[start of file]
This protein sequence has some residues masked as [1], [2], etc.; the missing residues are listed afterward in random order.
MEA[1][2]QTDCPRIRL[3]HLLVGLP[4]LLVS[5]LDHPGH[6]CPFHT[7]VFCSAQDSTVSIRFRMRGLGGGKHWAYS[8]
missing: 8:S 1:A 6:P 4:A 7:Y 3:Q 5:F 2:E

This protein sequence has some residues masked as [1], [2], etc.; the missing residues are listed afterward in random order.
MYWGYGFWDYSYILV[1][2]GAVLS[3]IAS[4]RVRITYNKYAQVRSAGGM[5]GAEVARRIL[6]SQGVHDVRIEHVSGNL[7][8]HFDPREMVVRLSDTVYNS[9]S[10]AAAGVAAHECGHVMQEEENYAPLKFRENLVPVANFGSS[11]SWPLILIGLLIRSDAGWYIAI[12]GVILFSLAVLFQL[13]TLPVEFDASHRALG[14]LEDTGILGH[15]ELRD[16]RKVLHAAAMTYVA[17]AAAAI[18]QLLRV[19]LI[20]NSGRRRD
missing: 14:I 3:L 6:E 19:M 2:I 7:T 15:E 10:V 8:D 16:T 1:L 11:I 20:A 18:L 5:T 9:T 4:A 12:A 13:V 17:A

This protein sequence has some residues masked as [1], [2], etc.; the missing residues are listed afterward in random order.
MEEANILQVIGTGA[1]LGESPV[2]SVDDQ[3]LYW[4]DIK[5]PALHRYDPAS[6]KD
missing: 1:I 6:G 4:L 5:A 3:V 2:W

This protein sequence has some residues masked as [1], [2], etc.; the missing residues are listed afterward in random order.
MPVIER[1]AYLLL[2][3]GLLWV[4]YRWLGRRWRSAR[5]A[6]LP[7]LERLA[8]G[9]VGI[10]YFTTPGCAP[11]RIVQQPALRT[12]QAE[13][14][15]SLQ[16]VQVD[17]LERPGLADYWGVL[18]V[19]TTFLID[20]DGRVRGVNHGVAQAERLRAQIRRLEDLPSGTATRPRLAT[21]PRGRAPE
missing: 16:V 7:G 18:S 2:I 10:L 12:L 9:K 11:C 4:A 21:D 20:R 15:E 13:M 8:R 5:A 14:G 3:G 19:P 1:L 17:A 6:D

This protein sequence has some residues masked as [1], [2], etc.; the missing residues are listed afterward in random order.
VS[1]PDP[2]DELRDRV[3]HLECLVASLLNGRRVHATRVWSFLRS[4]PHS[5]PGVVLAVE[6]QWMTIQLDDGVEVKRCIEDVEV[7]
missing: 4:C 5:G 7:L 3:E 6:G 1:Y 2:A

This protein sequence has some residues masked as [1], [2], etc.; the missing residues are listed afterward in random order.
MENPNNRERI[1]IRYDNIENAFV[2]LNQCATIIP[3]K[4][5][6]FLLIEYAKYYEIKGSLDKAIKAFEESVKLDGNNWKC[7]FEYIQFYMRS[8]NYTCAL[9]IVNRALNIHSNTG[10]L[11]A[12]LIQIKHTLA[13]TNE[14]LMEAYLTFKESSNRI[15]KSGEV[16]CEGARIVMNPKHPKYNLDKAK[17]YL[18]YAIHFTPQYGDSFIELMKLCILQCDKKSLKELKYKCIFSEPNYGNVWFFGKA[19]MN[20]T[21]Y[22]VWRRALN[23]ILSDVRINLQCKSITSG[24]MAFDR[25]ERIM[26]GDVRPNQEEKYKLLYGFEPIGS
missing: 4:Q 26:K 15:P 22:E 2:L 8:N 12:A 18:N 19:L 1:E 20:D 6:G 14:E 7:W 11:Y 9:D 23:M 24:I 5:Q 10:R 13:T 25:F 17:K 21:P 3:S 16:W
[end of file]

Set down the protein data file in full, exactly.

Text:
This protein sequence has some residues masked as [1], [2], etc.; the missing residues are listed afterward in random order.
MEA[1][2]QTDCPRIRL[3]HLLVGLP[4]LLVS[5]LDHPGH[6]CPFHT[7]VFCSAQDSTVSIRFRMRGLGGGKHWAYS[8]
missing: 8:S 1:A 6:P 4:A 7:Y 3:Q 5:F 2:E

This protein sequence has some residues masked as [1], [2], etc.; the missing residues are listed afterward in random order.
MYWGYGFWDYSYILV[1][2]GAVLS[3]IAS[4]RVRITYNKYAQVRSAGGM[5]GAEVARRIL[6]SQGVHDVRIEHVSGNL[7][8]HFDPREMVVRLSDTVYNS[9]S[10]AAAGVAAHECGHVMQEEENYAPLKFRENLVPVANFGSS[11]SWPLILIGLLIRSDAGWYIAI[12]GVILFSLAVLFQL[13]TLPVEFDASHRALG[14]LEDTGILGH[15]ELRD[16]RKVLHAAAMTYVA[17]AAAAI[18]QLLRV[19]LI[20]NSGRRRD
missing: 14:I 3:L 6:E 19:M 2:I 7:T 15:E 10:V 8:D 16:T 1:L 11:I 20:A 18:L 5:T 9:T 4:A 12:A 13:V 17:A

This protein sequence has some residues masked as [1], [2], etc.; the missing residues are listed afterward in random order.
MEEANILQVIGTGA[1]LGESPV[2]SVDDQ[3]LYW[4]DIK[5]PALHRYDPAS[6]KD
missing: 1:I 6:G 4:L 5:A 3:V 2:W

This protein sequence has some residues masked as [1], [2], etc.; the missing residues are listed afterward in random order.
MPVIER[1]AYLLL[2][3]GLLWV[4]YRWLGRRWRSAR[5]A[6]LP[7]LERLA[8]G[9]VGI[10]YFTTPGCAP[11]RIVQQPALRT[12]QAE[13][14][15]SLQ[16]VQVD[17]LERPGLADYWGVL[18]V[19]TTFLID[20]DGRVRGVNHGVAQAERLRAQIRRLEDLPSGTATRPRLAT[21]PRGRAPE
missing: 16:V 7:G 18:S 2:I 10:L 12:L 9:K 11:C 4:A 21:D 20:R 15:E 13:M 8:R 5:A 14:G 3:G 19:P 1:L 17:A 6:D

This protein sequence has some residues masked as [1], [2], etc.; the missing residues are listed afterward in random order.
VS[1]PDP[2]DELRDRV[3]HLECLVASLLNGRRVHATRVWSFLRS[4]PHS[5]PGVVLAVE[6]QWMTIQLDDGVEVKRCIEDVEV[7]
missing: 4:C 5:G 7:L 3:E 6:G 1:Y 2:A

This protein sequence has some residues masked as [1], [2], etc.; the missing residues are listed afterward in random order.
MENPNNRERI[1]IRYDNIENAFV[2]LNQCATIIP[3]K[4][5][6]FLLIEYAKYYEIKGSLDKAIKAFEESVKLDGNNWKC[7]FEYIQFYMRS[8]NYTCAL[9]IVNRALNIHSNTG[10]L[11]A[12]LIQIKHTLA[13]TNE[14]LMEAYLTFKESSNRI[15]KSGEV[16]CEGARIVMNPKHPKYNLDKAK[17]YL[18]YAIHFTPQYGDSFIELMKLCILQCDKKSLKELKYKCIFSEPNYGNVWFFGKA[19]MN[20]T[21]Y[22]VWRRALN[23]ILSDVRINLQCKSITSG[24]MAFDR[25]ERIM[26]GDVRPNQEEKYKLLYGFEPIGS
missing: 4:Q 26:K 15:P 22:E 2:L 8:N 12:A 18:N 19:L 1:E 20:D 6:G 14:E 7:W 11:Y 9:D 23:M 24:I 5:Q 10:R 13:T 25:F 17:K 21:P 3:S 16:W